Thursday, 16 February 2006

How being ill can be good for you

The characters of people who recover from physical or psychological illness are strengthened by the experience. That’s the suggestion of an internet-based study by positive psychologists Christopher Peterson and colleagues, who say longitudinal research is now needed to confirm their results.

Two thousand and eighty-seven participants logged onto a research website and completed a 240-item questionnaire about their character strengths (see here). It was only at the end of the questionnaire that participants were asked about any previous physical or psychological illness they had suffered. “Thus, our participants were not explicitly primed to respond in terms of a survivor identity”, the researchers said.

Peterson’s team found that compared with the participants who had always been well, the 422 participants who had recovered from a physical illness scored slightly higher on bravery, curiosity, fairness, forgiveness, gratitude, humour, kindness, love of learning, spirituality and appreciation of beauty. Meanwhile, recovery from psychological illness was associated with slightly increased appreciation of beauty, creativity, curiosity, gratitude and love of learning. The researchers said these small but significant effects were notable “given the prevailing emphasis on the psychologically scarring effects of illness and disorder”.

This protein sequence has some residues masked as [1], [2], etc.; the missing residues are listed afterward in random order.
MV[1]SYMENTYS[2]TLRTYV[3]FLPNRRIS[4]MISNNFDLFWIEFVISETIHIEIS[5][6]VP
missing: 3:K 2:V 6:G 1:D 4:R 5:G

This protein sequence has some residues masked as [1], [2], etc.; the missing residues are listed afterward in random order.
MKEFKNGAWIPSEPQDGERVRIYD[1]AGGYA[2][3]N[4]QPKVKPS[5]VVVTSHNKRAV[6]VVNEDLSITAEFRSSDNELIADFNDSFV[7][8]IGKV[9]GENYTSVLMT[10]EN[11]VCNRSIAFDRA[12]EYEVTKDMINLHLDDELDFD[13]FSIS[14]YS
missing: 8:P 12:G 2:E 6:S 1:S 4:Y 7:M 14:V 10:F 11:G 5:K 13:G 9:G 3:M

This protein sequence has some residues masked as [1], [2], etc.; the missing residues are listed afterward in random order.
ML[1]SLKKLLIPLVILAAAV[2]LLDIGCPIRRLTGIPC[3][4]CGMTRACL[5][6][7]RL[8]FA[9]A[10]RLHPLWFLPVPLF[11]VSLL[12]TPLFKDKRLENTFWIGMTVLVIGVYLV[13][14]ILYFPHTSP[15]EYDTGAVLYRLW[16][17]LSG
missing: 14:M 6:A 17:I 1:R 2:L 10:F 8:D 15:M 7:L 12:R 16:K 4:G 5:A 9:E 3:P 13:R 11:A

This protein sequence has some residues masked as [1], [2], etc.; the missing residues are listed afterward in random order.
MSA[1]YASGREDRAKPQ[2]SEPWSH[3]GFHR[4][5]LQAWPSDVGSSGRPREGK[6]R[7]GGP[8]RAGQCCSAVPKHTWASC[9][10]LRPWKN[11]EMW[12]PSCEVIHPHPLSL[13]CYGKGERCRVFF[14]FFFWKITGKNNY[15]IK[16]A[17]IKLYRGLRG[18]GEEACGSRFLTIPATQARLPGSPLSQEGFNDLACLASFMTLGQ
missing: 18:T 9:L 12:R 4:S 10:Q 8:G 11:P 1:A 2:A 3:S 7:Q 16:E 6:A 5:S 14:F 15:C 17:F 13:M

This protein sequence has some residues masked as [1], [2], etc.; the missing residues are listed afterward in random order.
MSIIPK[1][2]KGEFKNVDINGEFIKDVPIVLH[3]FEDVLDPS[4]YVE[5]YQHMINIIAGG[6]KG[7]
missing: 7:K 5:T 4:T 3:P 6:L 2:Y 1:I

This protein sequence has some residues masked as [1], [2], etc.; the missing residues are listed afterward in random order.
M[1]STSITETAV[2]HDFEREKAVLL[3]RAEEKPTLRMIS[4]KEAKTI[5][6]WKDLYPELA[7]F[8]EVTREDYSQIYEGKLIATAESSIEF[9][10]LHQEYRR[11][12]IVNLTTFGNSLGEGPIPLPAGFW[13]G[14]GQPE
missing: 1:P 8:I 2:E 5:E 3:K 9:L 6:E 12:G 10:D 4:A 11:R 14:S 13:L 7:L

The illnesses most frequently cited by the participants were allergies, diabetes and autoimmune diseases. A history of illness was associated with lower life satisfaction but only among participants who hadn’t recovered.

The participants who had recovered from physical illness were more likely to report higher lifer satisfaction if they also scored highly on bravery, kindness and especially humour. For those who’d recovered from psychological illness it was appreciation of beauty and love of learning that was associated with more life satisfaction. “We suggest that deliberate interventions to increase these particular strengths may help people flourish following a major health crisis”, the researchers concluded.
Peterson, C., Park, N. & Seligman, M.E.P. (2006). Greater strengths of character and recovery from illness. The Journal of Positive Psychology, 1, 17-26.

Post written by Christian Jarrett (@psych_writer) for the BPS Research Digest.

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